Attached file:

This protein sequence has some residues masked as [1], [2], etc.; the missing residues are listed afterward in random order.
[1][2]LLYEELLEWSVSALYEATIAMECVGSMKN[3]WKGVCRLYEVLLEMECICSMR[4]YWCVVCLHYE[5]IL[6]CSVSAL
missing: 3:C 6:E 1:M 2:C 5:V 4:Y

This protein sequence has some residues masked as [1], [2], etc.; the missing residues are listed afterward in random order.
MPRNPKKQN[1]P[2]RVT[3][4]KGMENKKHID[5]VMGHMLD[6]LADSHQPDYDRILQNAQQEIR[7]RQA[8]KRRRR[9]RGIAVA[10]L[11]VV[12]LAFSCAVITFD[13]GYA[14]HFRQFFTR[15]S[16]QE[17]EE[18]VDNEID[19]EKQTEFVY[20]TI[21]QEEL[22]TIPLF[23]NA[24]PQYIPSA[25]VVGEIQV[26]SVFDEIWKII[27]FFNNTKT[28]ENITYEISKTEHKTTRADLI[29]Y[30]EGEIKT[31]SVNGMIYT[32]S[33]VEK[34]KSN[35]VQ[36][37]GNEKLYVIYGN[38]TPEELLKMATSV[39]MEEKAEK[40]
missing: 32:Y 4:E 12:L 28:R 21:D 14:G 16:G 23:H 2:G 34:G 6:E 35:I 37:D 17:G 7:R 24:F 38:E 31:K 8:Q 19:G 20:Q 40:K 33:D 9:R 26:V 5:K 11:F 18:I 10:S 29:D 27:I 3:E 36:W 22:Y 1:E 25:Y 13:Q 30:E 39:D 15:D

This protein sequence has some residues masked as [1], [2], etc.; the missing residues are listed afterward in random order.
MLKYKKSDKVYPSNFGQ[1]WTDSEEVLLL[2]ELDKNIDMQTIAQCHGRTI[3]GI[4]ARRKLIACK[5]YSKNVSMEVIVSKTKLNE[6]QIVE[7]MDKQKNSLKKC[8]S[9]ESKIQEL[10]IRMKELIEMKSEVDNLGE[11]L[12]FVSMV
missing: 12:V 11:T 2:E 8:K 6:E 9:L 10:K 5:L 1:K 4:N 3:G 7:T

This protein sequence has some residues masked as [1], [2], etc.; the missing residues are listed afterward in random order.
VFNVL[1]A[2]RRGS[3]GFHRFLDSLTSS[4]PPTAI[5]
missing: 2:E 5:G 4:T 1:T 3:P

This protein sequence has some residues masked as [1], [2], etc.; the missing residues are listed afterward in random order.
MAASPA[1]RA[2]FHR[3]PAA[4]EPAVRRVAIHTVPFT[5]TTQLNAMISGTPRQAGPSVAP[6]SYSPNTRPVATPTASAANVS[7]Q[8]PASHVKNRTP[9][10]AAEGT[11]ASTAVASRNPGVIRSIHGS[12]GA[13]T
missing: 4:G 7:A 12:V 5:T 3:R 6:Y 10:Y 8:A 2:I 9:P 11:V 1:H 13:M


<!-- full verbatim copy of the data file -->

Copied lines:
This protein sequence has some residues masked as [1], [2], etc.; the missing residues are listed afterward in random order.
[1][2]LLYEELLEWSVSALYEATIAMECVGSMKN[3]WKGVCRLYEVLLEMECICSMR[4]YWCVVCLHYE[5]IL[6]CSVSAL
missing: 3:C 6:E 1:M 2:C 5:V 4:Y

This protein sequence has some residues masked as [1], [2], etc.; the missing residues are listed afterward in random order.
MPRNPKKQN[1]P[2]RVT[3][4]KGMENKKHID[5]VMGHMLD[6]LADSHQPDYDRILQNAQQEIR[7]RQA[8]KRRRR[9]RGIAVA[10]L[11]VV[12]LAFSCAVITFD[13]GYA[14]HFRQFFTR[15]S[16]QE[17]EE[18]VDNEID[19]EKQTEFVY[20]TI[21]QEEL[22]TIPLF[23]NA[24]PQYIPSA[25]VVGEIQV[26]SVFDEIWKII[27]FFNNTKT[28]ENITYEISKTEHKTTRADLI[29]Y[30]EGEIKT[31]SVNGMIYT[32]S[33]VEK[34]KSN[35]VQ[36][37]GNEKLYVIYGN[38]TPEELLKMATSV[39]MEEKAEK[40]
missing: 32:Y 4:E 12:L 28:R 21:D 14:G 16:G 23:H 2:G 34:G 6:E 35:I 37:D 17:G 7:R 24:F 38:E 31:K 8:Q 19:G 20:Q 40:K 33:D 9:R 26:V 5:K 11:F 18:I 10:S 29:D 27:I 3:E 36:W 22:Y 1:E 25:Y 13:Q 30:E 39:D 15:D

This protein sequence has some residues masked as [1], [2], etc.; the missing residues are listed afterward in random order.
MLKYKKSDKVYPSNFGQ[1]WTDSEEVLLL[2]ELDKNIDMQTIAQCHGRTI[3]GI[4]ARRKLIACK[5]YSKNVSMEVIVSKTKLNE[6]QIVE[7]MDKQKNSLKKC[8]S[9]ESKIQEL[10]IRMKELIEMKSEVDNLGE[11]L[12]FVSMV
missing: 12:V 11:T 2:E 8:K 6:E 9:L 10:K 5:L 1:K 4:N 3:G 7:T

This protein sequence has some residues masked as [1], [2], etc.; the missing residues are listed afterward in random order.
VFNVL[1]A[2]RRGS[3]GFHRFLDSLTSS[4]PPTAI[5]
missing: 2:E 5:G 4:T 1:T 3:P

This protein sequence has some residues masked as [1], [2], etc.; the missing residues are listed afterward in random order.
MAASPA[1]RA[2]FHR[3]PAA[4]EPAVRRVAIHTVPFT[5]TTQLNAMISGTPRQAGPSVAP[6]SYSPNTRPVATPTASAANVS[7]Q[8]PASHVKNRTP[9][10]AAEGT[11]ASTAVASRNPGVIRSIHGS[12]GA[13]T
missing: 4:G 7:A 12:V 5:T 3:R 6:Y 10:Y 8:A 2:I 9:P 11:V 1:H 13:M